Surging sales at Fiat Chrysler and other U.S. auto makers have union workers fuming that the industry’s good fortunes aren’t reflected in industry wage talks.Photo: Daniel Acker/Bloomberg News
`Automobiles flew off dealer lots last month at the fastest pace in 10 years, but the good times are stirring tension between U.S. auto makers and their unionized workers that threatens to undercut the industry’s rebound.
United Auto Workers union members at Fiat Chrysler Automobiles NV this week rejected for the first time in three decades a tentative agreement as inadequate, and Ford Motor Co. faces a walkout at a big truck factory as soon as Sunday.
As buyers flood dealer lots, snapping up pricey pickups and sport-utility vehicles that deliver fat profits to General Motors Co. , Ford and Fiat Chrysler, factory workers are demanding an end to the concessions that put the U.S. industry back on its feet after near collapse seven years ago.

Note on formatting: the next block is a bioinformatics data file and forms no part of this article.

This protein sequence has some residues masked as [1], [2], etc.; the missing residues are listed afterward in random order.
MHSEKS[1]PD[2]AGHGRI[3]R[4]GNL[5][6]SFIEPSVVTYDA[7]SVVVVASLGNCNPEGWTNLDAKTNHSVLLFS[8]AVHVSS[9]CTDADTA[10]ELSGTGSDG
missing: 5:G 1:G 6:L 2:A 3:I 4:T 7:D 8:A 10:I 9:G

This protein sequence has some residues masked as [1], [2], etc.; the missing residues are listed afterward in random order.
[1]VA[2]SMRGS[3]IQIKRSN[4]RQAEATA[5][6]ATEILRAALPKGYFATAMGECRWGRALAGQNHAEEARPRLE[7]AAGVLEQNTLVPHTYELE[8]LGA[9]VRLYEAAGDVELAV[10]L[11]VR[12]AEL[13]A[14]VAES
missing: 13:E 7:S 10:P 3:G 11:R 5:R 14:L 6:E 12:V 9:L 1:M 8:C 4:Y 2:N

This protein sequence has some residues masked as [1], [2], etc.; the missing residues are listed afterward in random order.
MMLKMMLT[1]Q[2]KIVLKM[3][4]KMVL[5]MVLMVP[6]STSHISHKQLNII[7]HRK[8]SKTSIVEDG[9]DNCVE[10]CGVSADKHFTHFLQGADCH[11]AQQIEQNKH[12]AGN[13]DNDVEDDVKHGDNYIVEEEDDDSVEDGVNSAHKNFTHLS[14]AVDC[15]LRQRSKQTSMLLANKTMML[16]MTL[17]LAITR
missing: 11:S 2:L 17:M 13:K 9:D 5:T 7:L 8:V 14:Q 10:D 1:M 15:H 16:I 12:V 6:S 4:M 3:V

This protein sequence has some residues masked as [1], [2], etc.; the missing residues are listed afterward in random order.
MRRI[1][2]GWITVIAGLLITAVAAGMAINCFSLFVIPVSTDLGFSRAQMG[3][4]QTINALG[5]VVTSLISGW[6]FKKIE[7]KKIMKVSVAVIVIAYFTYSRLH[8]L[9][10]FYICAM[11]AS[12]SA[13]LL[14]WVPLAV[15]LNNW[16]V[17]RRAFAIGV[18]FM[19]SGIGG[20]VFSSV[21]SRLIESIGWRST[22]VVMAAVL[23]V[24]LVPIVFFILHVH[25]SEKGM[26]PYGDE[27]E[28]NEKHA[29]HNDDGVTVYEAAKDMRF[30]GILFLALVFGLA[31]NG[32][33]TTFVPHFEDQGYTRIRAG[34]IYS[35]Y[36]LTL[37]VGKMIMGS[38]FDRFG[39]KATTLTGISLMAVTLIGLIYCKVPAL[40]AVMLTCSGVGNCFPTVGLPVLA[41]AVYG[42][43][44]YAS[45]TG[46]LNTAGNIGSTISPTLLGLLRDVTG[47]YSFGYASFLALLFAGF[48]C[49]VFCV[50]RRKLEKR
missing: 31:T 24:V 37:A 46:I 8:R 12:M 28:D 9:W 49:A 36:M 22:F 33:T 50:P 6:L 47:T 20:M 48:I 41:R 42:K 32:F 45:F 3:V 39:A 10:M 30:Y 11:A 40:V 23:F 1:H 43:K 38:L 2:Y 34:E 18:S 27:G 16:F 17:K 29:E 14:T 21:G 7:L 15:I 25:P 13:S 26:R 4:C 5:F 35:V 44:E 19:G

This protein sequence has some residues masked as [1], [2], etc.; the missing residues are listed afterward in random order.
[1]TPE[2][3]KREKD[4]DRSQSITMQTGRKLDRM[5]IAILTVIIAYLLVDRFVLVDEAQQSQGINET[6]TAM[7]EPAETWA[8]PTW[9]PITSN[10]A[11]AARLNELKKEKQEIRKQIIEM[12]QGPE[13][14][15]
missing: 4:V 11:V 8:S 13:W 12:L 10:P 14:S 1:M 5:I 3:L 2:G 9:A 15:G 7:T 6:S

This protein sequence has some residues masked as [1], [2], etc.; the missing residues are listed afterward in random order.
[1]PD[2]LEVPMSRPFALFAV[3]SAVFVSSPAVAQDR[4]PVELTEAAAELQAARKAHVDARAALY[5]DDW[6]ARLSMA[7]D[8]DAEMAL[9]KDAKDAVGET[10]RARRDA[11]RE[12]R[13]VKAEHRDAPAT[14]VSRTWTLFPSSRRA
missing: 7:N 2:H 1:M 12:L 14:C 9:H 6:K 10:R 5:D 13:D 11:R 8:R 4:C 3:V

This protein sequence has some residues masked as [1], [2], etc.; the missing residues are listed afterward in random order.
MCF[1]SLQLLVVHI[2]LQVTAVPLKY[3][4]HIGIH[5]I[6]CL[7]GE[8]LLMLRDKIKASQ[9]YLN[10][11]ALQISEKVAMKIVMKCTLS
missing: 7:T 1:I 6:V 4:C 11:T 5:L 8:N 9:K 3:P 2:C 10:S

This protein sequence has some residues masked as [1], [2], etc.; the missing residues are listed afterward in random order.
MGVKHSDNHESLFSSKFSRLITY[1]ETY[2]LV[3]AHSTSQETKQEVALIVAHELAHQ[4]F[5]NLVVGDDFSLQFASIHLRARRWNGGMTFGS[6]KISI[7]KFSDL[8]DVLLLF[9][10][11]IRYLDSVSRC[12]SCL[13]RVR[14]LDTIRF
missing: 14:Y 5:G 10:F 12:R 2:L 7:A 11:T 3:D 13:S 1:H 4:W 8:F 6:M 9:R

“We got a catered meal of hot dogs and hamburgers as our thanks while others, I’m sure, got big bonuses,” said Phil Reiter, a 44-year-old union member referring to a recent production milestone at Fiat Chrysler’s Toledo, Ohio, Jeep factory. That plant on Tuesday rejected a UAW supported contract by a more than 4-to-1 ratio.
The workers are angry that neither union officials nor Fiat Chrysler want to eliminate a concession put in place just ahead of the 2008 recession that pays some assembly-line staff substantially less than co-workers doing the same work. The same two-tier system exists to a lesser extent at GM and Ford.
Surging sales aren’t helping the relationship. U.S. car and light-truck sales rose nearly 16% last month compared with the same period a year ago, an annualized pace of 18.17 million vehicles. It was only the ninth time in history the monthly pace eclipsed 18 million, and the first time since 2005.